When you are walking around the Gorham campus these last weeks of the semester, be sure to take a break and sit out on the grass behind Corthell Hall and take in the gigantic spiral sculpture.
The 31-foot tall, 15-foot wide sculpture was created by senior art education major Barry Pitchfortch for his senior exhibition. Pitchfortch, whose previous 30-year career was boat building, used polyethylene film, the same shrinking material used for boats, to create the sculpture’s waxy look.
When heated, the material shrinks to fit the internal structure. The sculpture is anchored into the ground by tent steaks and holds firm to its wooden frame. Pitchfortch’s sons helped him build the frame at home and mount it on campus.
“The integrity of the structure depends on the skin of the sculpture and how the shrinking ties into it,” said Pitchfortch.
The design was inspired by 13th century Sufi poet Rumi and his poem “A Prayer from Rumi.” Sufis are the mystics of Islam and Rumi lived in the area now known as Afghanistan. Pitchfortch calls him a “relevant poet for today.”
“Through his poetry he says something that can’t be said any other way. Through my sculpture I can say it in my way.”
Pitchfortch became inspired by the Sufi way of prayer and dancing, called whirling dervishes. These mystics spin around while deep in prayer and song, hoping to become one with God. His sculpture brings about the spiral imagery of the dervishes. The spire at the top of the sculpture is also a common feature of Islamic art.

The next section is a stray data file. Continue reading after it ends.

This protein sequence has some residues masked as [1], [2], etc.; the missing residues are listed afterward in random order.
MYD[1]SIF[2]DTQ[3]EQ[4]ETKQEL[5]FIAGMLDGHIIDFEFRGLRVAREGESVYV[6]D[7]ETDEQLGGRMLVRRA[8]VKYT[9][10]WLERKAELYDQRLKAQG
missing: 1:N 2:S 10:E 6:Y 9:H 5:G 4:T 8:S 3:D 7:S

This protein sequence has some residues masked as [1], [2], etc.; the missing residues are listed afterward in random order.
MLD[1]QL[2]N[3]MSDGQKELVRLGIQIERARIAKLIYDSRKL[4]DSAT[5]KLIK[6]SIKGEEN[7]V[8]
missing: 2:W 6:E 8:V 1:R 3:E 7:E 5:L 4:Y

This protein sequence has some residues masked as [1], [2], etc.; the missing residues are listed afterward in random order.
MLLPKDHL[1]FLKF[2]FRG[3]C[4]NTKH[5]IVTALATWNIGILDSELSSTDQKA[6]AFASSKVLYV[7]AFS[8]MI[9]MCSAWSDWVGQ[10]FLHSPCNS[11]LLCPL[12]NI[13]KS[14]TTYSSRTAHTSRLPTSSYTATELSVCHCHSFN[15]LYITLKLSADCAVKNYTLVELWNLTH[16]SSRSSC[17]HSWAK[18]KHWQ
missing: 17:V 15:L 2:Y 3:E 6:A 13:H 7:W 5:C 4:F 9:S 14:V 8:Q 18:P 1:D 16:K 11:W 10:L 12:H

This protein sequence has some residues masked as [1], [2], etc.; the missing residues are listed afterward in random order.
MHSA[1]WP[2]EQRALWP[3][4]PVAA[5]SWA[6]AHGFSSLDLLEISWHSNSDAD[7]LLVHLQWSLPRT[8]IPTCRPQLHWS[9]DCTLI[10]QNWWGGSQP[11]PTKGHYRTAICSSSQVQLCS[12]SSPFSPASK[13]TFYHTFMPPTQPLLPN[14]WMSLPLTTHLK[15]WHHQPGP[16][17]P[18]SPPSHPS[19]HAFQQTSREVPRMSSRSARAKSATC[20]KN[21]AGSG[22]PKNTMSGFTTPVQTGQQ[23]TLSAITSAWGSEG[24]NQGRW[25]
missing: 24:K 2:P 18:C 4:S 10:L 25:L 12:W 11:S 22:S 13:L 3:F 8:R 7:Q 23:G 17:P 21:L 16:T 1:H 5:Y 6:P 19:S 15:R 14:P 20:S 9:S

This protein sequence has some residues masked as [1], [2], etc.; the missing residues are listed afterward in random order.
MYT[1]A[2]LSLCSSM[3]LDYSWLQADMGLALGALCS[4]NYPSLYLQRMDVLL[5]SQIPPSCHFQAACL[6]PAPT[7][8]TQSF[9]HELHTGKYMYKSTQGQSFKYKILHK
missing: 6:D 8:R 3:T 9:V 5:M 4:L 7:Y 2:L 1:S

“Today, in the world, this poet made sense to me” says Pitchfortch.
Last year Pitchfortch created three sail-like sculptures, which sat in the water, mounted on pipes in Portland’s Back Cove. The sculptures, when blown by the wind, would revolve around like real sails.
Pitchfortch said the purpose of that sculpture was to “bring about awareness of the environment.”
“I like the idea of public art.” said Pitchfortch. “You receive negative and positive comments but public art creates a great dialogue.”
Pitchfortch has been student teaching art at Sanford High School and upon graduation he plans to get his teaching certificate and teach art.
Pitchfortch’s latest work will be on display until May 6 on the Gorham campus green.
Staff Writer Nicolette Harding can be contacted at: [email protected]